Reading time: 15 minutes
Facing the systematic precarization of Mexico City’s art field, the researcher and artist Tamara Ibarra, the publisher Nicolás Pradilla y Diego del Valle Ríos, editor of Terremoto, question the possibility of an organized resistance as an art union.
Do you think a reconsideration of communitarian meaning is possible if we reduce individual working hours in order to accelerate collective organization with the goal of opening micropolitical spaces of assembly?
It is difficult for us to abandon the privileges of visibility and mobility that we enjoy even in our condition of instability and uncertainty.
Marcos González “Foreman” (coordinator), Adriana Cañedo, Taka Fernández, Morelos León Celis, Antonio Monroy, Balám Bartolomé, Alejandro Palomino, Alejandra España, Paola de Anda, Isaac Olvera, Bernardita Betelsen, Luis Hampshire, Anais Vasconcelos, Fernanda Brunette, Gonzalo García, and Macarena.
Frontera (sculpture space and workshop), Aztlán (itinerant silkscreen workshop), LAB Program (artist residency), and a print workshop.
This initiative is approached in the article What do we defend those who were born here?, by Tonatiuh López, also included in this issue.
On November 20, 2019, the social initiatives Community Art and Trade Workshop 2019 and Community Cultural Collectives of Mexico City 2019 published their Rules of Operation as a preamble to a proposal for the Independent Cultural Spaces of Mexico City Law that projected the legal regulation of the activities of collective, self-managed, and community art and culture spaces. Said regulation sought to accomplish two objectives: 1) Promote and strengthen citizen participation through community cultural projects, and 2) Strengthen organizational processes in community cultural collectives. More information is available at: <http://www.sideso.cdmx.gob.mx/documentos/2019/secretarias/cultura/secretariadecultura_
notaaclaratoriarops2_colectivosculturalescom.pdf>. [Accessed, December 10, 2019].
Located in Colonia Escandón in Mexico City, in what was an abandoned school run by Salesian nuns, Escuela de la Paz is a project developed by the architecture firm Estudio Tacubaya in collaboration with several groups from the artist community. It now houses Obrera Central, La Herrateca, La Hervidera, RRD, and artist studios.
Claudia Herrera Beltrán, “Se incorporó a la SEP la Prepa Popular Fresno” in La Jornada, August 16, 1997, <https://www.jornada.com.mx/1997/08/16/prepa.html>. [Accessed, January 7, 2020].
According to the Encuesta Nacional de Ocupación y Empleo [The National Survey on Occupation and Employment] (first trimester of 2019), 56.6 percent of the population of Mexico is informally employed. More information at: <inegi.org.mx/contenidos/saladeprensa/boletines/2019/enoe_ie/enoe_ie2019_08.pdf>. [Accessed, December 4, 2019].
Chapter 3000 was a fee contract system for workers of the Instituto Nacional de Bellas Artes y Literatura [The National Institute of Fine Arts and Literature]. During 2018 and 2019, workers who were contracted under this system were subjected to the violence of late payments and the uncertainty that they bring with them. This was the origin of a series of manifestations and protests demanding that the government fulfill its responsibility to its workers.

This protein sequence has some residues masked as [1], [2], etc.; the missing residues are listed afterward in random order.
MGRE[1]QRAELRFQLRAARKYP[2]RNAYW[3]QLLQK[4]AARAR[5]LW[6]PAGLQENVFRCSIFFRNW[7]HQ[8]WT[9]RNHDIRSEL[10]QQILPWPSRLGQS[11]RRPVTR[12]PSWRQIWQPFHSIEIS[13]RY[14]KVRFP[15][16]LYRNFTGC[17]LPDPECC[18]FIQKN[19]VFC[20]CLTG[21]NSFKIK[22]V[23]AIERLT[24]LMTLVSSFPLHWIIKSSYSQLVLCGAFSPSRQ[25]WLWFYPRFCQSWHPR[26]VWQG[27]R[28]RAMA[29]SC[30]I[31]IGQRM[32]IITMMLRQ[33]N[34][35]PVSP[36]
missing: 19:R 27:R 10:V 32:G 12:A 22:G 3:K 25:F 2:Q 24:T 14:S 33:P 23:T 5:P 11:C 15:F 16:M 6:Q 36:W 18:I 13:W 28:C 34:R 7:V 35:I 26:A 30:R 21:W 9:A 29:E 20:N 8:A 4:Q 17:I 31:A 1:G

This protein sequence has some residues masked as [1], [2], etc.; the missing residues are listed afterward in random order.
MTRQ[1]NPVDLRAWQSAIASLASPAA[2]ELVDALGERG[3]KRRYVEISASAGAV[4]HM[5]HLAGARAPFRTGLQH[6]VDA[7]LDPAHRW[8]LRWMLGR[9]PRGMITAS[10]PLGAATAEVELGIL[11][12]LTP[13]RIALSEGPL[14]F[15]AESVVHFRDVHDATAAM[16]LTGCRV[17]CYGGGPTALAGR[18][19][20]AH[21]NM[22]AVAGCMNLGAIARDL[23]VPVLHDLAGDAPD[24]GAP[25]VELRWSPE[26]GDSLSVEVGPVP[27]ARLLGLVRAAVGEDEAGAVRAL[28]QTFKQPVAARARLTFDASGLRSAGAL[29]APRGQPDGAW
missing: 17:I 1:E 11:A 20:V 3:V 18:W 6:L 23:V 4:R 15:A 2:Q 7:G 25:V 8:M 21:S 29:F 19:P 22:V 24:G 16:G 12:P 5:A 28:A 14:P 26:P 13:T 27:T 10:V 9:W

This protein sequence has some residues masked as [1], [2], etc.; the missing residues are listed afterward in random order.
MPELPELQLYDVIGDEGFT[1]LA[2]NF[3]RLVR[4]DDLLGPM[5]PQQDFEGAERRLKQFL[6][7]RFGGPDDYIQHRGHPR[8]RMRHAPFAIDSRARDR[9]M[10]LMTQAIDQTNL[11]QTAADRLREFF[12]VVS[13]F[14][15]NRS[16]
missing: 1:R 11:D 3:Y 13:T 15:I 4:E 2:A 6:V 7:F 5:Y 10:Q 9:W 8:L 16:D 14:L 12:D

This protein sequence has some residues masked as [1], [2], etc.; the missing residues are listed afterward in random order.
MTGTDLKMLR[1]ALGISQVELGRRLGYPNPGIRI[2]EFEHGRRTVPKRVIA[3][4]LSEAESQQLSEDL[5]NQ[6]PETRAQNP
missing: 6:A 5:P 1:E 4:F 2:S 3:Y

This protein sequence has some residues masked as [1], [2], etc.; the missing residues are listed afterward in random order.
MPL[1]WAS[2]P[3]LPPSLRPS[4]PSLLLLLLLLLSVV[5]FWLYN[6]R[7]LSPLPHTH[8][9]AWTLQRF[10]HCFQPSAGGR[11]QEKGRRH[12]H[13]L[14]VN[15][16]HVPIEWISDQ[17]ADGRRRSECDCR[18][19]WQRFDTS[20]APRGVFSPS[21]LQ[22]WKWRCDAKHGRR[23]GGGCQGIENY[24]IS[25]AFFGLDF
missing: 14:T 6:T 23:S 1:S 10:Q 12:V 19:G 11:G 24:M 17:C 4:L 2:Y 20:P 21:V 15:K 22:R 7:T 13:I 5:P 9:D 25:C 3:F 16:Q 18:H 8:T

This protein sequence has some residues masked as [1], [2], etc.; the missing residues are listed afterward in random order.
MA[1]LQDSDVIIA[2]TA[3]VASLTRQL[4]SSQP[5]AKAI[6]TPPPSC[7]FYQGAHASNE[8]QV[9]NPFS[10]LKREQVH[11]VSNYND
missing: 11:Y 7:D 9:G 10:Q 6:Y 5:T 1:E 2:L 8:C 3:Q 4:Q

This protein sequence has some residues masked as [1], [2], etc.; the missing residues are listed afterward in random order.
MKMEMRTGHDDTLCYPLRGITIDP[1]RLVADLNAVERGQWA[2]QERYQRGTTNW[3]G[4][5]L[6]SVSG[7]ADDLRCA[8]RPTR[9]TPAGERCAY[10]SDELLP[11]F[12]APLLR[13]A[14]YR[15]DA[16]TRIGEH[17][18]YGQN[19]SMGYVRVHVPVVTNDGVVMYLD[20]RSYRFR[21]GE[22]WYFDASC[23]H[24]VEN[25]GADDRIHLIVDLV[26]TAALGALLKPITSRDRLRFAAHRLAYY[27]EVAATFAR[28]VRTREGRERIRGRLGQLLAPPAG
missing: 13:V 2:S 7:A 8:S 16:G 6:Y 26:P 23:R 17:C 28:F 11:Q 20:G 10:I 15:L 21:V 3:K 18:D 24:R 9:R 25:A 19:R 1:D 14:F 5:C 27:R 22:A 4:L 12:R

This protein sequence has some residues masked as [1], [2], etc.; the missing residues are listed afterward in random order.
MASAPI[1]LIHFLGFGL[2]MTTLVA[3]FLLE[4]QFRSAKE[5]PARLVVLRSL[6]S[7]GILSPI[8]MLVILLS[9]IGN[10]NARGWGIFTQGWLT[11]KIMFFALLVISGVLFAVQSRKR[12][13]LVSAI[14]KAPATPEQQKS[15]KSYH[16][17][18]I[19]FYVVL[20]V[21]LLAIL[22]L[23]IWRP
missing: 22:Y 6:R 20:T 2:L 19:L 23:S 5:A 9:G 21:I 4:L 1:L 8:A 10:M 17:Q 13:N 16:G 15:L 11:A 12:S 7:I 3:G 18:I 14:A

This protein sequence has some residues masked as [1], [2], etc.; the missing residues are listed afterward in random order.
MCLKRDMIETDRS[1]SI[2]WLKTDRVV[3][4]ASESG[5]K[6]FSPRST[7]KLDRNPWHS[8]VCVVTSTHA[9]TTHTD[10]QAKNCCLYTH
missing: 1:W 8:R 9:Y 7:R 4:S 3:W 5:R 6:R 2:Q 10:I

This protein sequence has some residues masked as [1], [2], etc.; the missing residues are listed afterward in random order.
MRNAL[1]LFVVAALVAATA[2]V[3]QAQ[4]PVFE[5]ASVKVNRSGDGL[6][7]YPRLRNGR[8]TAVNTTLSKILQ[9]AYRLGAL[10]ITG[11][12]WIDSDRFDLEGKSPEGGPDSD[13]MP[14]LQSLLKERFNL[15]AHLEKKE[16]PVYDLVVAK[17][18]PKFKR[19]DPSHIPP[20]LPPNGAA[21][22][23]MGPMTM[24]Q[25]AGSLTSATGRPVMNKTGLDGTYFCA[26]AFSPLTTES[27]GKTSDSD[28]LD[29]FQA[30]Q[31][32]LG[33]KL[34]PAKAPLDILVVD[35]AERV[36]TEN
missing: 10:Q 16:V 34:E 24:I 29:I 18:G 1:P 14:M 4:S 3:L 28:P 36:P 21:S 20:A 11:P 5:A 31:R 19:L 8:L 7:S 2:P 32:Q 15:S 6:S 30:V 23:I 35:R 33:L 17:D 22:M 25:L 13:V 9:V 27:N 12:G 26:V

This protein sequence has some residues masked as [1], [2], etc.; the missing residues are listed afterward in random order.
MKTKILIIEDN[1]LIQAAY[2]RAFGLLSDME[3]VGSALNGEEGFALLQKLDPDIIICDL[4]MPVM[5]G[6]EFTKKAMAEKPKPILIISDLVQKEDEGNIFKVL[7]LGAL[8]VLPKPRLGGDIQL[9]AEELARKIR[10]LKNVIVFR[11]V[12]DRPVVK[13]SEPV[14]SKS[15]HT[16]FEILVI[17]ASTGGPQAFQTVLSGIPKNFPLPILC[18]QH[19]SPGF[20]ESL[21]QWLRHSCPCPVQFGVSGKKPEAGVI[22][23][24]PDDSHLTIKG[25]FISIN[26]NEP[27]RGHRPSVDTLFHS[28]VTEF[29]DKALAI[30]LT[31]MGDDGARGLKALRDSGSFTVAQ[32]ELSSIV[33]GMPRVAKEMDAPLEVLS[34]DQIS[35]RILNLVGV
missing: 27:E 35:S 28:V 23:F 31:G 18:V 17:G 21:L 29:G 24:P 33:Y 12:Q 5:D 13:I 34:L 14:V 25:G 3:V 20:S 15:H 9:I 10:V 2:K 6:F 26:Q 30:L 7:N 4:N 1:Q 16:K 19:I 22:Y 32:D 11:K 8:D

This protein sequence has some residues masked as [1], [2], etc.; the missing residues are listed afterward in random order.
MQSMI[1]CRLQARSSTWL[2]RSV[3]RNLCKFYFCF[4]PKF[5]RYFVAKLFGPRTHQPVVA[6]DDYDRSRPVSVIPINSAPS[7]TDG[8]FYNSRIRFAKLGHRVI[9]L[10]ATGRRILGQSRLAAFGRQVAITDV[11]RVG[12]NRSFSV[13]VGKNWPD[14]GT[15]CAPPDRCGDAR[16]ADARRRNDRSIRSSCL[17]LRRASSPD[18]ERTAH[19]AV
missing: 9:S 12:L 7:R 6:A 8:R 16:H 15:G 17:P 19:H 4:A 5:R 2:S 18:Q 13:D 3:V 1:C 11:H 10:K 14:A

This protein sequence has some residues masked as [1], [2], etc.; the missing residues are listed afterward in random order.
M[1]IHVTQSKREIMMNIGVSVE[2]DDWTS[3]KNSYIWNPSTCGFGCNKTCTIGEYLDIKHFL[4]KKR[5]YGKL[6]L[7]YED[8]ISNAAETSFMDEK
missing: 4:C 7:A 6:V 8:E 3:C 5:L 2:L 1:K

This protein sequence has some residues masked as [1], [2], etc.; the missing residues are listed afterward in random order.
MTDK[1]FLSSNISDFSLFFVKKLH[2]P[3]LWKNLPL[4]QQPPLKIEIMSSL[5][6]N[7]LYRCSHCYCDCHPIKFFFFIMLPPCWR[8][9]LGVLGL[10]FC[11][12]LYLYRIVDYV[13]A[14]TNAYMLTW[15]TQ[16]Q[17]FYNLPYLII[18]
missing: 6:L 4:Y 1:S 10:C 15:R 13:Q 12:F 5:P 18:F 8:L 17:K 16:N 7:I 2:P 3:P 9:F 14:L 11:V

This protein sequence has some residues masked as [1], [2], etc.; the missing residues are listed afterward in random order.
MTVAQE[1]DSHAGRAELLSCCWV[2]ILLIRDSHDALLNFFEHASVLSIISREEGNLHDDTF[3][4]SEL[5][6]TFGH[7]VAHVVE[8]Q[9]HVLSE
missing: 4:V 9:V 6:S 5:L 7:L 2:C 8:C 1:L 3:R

After the government changed in December 2018, the Fondo Nacional para la Cultura y las Artes [The National Fund for Culture and the Arts] convened work committees in different states in the Mexican Republic with the aim of opening a dialogue about the gaps, deficiencies, and limits of the regulatory framework that conditions participation, reception, and production through this public subsidy.
During the first year of Andrés Manuel López Obrador’s new government, different culture and art organizations protested demanding that the LXIV Legislature increase the culture budget for 2020 through the Presupuesto de Egresos de la Nación, as was recommended by United Nations Education, Science, and Culture Organization (UNESCO), set at 1 percent of the Gross Domestic Product (GDP).
Boomerang is an initiative made up of various Mexico City collectives (Cráter Invertido, Luz y Fuerza, R.A.T., Neter, Cine Expandido, and YEI) that convened meetings at the beginning of 2014 to bring together independent spaces and share doubts, problems, tools, and experiences.
A platform and archive run by Tamara Ibarra that analyzes, promotes, and evaluates the present moment of independent spaces in Mexico City.
The term “art workers” permits a horizontal recognition of the labor force sustained by the system: artists, curators, museographers and art handlers, archivists, administrative personnel, security and janitorial personnel, directors, critics, and writers, etc.
Verónica Gago, La razón neoliberal. Economías barrocas y pragmática popular, Buenos Aires: Tinta Limón, 2014, p. 17.
Nicolás Pradilla, Un modelo de organización colectiva para la subjetivación política. El manual del editor con huaraches y los seminarios de labor editorial en escuelas normales rurales en México, Ciudad de México: Taller de Ediciones Económicas, 2019.